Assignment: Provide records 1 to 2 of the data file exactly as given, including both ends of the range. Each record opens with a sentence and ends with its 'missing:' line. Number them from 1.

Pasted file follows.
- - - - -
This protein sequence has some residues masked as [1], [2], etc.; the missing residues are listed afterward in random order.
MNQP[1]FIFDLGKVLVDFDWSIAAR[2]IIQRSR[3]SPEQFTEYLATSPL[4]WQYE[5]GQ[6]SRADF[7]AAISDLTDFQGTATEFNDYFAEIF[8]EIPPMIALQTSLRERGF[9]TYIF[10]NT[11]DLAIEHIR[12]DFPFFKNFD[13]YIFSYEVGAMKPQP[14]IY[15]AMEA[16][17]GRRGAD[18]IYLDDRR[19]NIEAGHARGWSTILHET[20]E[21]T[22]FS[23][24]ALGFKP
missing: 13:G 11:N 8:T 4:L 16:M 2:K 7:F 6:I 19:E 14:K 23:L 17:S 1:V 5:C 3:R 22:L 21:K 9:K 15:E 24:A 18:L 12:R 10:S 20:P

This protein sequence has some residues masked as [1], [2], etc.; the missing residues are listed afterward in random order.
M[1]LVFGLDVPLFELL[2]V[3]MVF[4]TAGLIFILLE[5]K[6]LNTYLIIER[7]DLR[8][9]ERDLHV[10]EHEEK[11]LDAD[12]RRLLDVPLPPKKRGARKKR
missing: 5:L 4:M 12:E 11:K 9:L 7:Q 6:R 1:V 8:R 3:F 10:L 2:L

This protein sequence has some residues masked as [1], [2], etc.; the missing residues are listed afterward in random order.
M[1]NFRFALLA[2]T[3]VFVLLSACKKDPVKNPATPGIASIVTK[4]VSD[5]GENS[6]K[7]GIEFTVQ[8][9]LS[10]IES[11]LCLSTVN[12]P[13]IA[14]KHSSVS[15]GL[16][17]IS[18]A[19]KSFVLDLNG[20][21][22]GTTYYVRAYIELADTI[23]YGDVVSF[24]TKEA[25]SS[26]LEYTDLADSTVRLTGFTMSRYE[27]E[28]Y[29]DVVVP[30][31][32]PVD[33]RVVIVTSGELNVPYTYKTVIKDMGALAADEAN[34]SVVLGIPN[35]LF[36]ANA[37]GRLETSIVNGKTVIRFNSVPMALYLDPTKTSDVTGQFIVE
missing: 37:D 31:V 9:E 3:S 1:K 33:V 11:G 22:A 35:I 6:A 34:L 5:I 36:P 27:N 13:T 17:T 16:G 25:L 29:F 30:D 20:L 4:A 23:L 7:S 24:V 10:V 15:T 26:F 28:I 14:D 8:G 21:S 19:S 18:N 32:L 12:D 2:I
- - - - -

This protein sequence has some residues masked as [1], [2], etc.; the missing residues are listed afterward in random order.
MNQP[1]FIFDLGKVLVDFDWSIAAR[2]IIQRSR[3]SPEQFTEYLATSPL[4]WQYE[5]GQ[6]SRADF[7]AAISDLTDFQGTATEFNDYFAEIF[8]EIPPMIALQTSLRERGF[9]TYIF[10]NT[11]DLAIEHIR[12]DFPFFKNFD[13]YIFSYEVGAMKPQP[14]IY[15]AMEA[16][17]GRRGAD[18]IYLDDRR[19]NIEAGHARGWSTILHET[20]E[21]T[22]FS[23][24]ALGFKP
missing: 13:G 11:N 8:T 4:L 16:M 2:K 7:F 6:I 19:E 14:K 23:L 17:S 1:V 5:C 3:R 22:L 21:K 9:K 15:E 24:A 18:L 12:R 10:S 20:P

This protein sequence has some residues masked as [1], [2], etc.; the missing residues are listed afterward in random order.
M[1]LVFGLDVPLFELL[2]V[3]MVF[4]TAGLIFILLE[5]K[6]LNTYLIIER[7]DLR[8][9]ERDLHV[10]EHEEK[11]LDAD[12]RRLLDVPLPPKKRGARKKR
missing: 5:L 4:M 12:E 11:K 9:L 7:Q 6:R 1:V 8:R 3:F 10:L 2:L